Video is sent to the Oculus Rift via HDMI, with an optional DVI adapter for laptops and newer graphics cards. It also includes USB, which carries data and power to the device, and lets your computer know what this bizarre gizmo is. This 10-foot cable is just the right length to provide a consistently good signal without any degradation, while remaining reasonably light so you don't feel like a dog chained to a lamppost. Which is great unless you're playing a VR game about being a dog chained to a lamppost.

Development Kit 2's headset also includes a USB port so you could potentially connect a controller, or some USB headphones, or a novelty singing cactus. This increases the power draw of the Rift, so Oculus has chucked in a mains adapter with US, UK, Australian and European plugs which connects to the same junction as the positional tracker.

Tracking the position of your head in 3D space is critical to the way the Rift works. One of the ways it achieves this is with a series of infrared LEDs embedded in the headset, which are monitored by a webcam-like camera placed nearby – Nintendo's Wii Nunchuks work in much the same way. On DK2 you couldn't look behind you when you're in a virtual world because the LEDs fall out of the camera's field of view. That's been fixed on the latest Crescent Bay release, and by adding LEDS into the rear of the headset, Oculus Riftnow offers users full 360 degree perspective.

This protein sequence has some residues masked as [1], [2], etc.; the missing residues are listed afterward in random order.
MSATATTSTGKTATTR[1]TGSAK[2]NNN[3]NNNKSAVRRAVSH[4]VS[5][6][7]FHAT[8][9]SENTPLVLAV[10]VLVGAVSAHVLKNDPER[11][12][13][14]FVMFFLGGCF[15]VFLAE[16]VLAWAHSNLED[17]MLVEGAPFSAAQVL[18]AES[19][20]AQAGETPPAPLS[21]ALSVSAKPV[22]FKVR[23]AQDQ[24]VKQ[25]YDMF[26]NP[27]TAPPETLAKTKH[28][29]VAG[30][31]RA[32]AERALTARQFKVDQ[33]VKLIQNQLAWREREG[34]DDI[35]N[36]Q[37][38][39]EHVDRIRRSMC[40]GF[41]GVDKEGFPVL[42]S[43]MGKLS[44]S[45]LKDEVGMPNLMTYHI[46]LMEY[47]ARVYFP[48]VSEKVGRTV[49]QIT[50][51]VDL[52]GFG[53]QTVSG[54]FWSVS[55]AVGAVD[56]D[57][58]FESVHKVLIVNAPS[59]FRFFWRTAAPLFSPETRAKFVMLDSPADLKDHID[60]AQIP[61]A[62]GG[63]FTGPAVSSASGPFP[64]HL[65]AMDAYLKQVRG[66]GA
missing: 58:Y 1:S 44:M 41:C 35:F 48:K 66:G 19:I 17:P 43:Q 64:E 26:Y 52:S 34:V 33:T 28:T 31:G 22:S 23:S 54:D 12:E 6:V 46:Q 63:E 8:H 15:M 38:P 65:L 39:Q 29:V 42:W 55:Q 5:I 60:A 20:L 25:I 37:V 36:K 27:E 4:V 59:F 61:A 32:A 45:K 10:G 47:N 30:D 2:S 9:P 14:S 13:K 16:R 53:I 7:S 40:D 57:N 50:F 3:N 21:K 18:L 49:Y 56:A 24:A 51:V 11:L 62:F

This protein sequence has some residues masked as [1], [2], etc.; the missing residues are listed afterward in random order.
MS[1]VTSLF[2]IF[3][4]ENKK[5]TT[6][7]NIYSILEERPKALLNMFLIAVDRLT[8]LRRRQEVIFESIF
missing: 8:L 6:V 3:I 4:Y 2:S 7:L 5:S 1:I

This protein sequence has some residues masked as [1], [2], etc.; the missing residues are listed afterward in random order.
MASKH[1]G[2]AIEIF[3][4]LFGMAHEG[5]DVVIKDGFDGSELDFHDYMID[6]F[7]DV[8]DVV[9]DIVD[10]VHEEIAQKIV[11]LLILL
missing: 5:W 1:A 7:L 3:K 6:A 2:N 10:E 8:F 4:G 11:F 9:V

All this feeds into the headset, which connects to your head via vertical and horizontal straps, with the uppermost strap including the HDMI and USB cable. Further customisation is achieved with two pairs of lenses, which magnify the screen so it fills your field of view. Oculus includes a tall set, for those with normal vision and moderate nearsightedness, and a shorter set for very nearsighted users. Screws on the side of the headset adjust the distance between the lenses and your eyes so there’s space to wear glasses, but Oculus recommends wearing contact lenses if you can.